• SAM also has a chemical separation and processing laboratory for enriching any organic molecules found in a sample, the ability to store 74 sample cups, and an oven to heat samples to 1000 degrees Celsius to release gases to reveal any possible organic composition
  • RAD is the radiation assessment detector is already running. It’s purpose is to determine the shielding needs for future human explorers while en-route to Mars
  • DAN is the dynamic albedo of neutrons for measuring hydrogen or ice and water at or near the Martian surface
  • REMS is the rover environmental monitoring station, a meteorological package and an ultraviolet sensor measuring atmospheric pressure, humidity, wind currents and direction, air and ground temperature and ultraviolet radiation levels.
  • Hazard avoidance cameras are NASA’s souped-up version of the parking camera in your car, providing Curiosity with autonomous hazard avoidance while driving, and will help safely position the robotic arm on rocks and soils. These cameras safeguard against the rover inadvertently crashing into obstacles, and work in tandem with software that allows the rover to make its own safety choices (NASA should have outsourced this to Google).
  • The navigation cameras are a pair of black and white navigation cameras mounted on the mast to support ground navigation, and will provide 3-D imagery or Mars

Packing this much equipment into one vehicle has come at a cost in terms of mass. On Earth, Curiosity weighs in at 900 kilograms, or 2000 pounds. Curiosity is the size and weight of a small car, and that where the mission will push the bounds of technical innovation in space flight. After more than eight months hurtling through interplanetary space, Curiosity will approach Mars at 13,000 miles per hour, a speed that would allow it to cross the continental US in under 15 minutes. Curiosity will decelerate from 5,800 meters per second (3.6 miles per second) down to less than a meter a second within ten harrowing minutes using a series of autonomous, automated manoeuvres. Curiosity will go from screaming across New York City in under a second down to a walking pace in roughly the time you eat your breakfast.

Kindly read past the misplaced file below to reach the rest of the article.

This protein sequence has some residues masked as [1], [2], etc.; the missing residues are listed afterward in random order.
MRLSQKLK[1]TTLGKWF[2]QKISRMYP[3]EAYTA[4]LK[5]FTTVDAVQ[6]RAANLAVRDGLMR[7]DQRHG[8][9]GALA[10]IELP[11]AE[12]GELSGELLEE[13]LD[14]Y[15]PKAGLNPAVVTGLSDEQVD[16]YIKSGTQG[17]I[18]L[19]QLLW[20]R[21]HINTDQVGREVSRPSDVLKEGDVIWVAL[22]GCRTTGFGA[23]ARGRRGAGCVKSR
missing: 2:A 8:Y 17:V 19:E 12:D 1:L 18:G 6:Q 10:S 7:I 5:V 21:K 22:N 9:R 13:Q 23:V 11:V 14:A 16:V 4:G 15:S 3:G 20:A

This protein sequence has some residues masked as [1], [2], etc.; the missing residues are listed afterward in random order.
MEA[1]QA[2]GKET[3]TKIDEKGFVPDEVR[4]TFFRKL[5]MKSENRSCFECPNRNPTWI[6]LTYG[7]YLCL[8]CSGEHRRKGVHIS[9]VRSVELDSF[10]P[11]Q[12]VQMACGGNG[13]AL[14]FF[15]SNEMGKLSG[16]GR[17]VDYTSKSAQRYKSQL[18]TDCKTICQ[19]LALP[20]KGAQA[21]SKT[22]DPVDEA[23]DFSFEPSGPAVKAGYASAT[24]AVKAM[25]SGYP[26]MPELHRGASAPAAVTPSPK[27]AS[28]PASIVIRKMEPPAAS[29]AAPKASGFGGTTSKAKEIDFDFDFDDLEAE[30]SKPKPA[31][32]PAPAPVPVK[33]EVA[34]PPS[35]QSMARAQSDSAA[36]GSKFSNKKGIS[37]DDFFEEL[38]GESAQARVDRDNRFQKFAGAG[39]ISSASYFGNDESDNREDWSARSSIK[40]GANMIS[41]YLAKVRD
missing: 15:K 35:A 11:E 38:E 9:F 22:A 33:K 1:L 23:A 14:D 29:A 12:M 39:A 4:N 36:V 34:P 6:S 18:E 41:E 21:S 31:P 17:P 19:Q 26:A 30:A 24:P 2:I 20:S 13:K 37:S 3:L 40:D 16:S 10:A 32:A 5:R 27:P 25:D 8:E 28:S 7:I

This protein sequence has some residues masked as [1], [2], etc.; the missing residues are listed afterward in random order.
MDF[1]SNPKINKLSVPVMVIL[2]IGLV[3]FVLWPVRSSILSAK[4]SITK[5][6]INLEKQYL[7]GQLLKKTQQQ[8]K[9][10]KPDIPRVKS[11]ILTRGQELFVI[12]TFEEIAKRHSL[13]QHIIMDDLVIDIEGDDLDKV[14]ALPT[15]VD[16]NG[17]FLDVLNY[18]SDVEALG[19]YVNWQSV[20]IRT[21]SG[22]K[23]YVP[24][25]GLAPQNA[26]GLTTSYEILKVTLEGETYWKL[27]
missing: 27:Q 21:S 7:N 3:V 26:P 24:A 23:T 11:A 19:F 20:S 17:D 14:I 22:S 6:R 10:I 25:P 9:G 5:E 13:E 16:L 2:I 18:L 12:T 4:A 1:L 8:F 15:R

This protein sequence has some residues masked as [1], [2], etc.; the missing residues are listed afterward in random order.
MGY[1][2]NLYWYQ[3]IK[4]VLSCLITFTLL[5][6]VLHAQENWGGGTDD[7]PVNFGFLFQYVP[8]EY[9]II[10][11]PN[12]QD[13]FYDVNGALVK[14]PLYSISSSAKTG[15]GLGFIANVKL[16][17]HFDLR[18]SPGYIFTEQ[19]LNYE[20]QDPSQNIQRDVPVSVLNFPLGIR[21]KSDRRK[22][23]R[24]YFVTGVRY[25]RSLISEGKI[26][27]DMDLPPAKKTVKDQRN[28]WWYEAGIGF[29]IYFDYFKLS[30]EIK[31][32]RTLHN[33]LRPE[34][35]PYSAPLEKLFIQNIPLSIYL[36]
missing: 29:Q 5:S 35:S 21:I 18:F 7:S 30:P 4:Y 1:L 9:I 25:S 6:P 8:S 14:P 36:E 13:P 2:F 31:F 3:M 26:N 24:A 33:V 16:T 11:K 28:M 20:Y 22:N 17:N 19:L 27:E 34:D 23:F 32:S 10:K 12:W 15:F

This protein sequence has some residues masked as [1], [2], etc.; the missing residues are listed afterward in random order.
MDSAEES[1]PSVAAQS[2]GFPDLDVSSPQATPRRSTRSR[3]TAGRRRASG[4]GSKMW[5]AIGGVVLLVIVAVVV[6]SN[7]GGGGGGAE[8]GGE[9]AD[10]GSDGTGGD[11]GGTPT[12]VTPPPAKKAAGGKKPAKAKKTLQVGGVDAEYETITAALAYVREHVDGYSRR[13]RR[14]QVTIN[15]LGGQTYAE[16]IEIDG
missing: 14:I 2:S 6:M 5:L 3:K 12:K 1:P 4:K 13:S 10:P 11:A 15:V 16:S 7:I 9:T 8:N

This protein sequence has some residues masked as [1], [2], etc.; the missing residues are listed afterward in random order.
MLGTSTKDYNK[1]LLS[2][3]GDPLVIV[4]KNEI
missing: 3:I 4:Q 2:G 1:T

Curiosity is carrying the largest heat-shield ever deployed in space. The entry/landing sequence will see the spacecraft undergo six transformations, from losing its interplanetary cruising stage to the rocket-propelled sky-crane that will lower the rover gently down to the surface of Mars. Seventy-six pyrotechnic devices need to fire as half-a-million lines of computer code execute during the descent, deploying the largest supersonic parachute ever built.

It’s no wonder the NASA publicity department has labelled this as “seven minutes of terror.”

Curious? You can learn more about Curiosity and follow the rover’s exploits at the NASA JPL website

6 thoughts on “Intensely curious

  1. On a similar note. I am rooting for this experiment the Russians are doing to live in a contained environment to test the limits of human abilities for a trip to Mars to be successful. At this point I don’t think it should be a race, Countries should work together and travel to Mars.

    • Yeah. I can’t see the US conducting the manned exploration of Mars alone, which will make for very interesting group dynamics among the astronauts, taikonauts, cosmonauts, etc in the first team. As for who gets to step out first on to Martian soil, well, that will be a sticking point, I’m sure.

  2. Gee, wouldn’t it be nice if we went to Mars as human beings instead of as our nationality? In the meantime, my youngest is a budding roboticist and someday, I hope one of her creations will be a step between now and when people make it to another planet.

  3. Pingback: Scientific Highlights « THINKING SCI-FI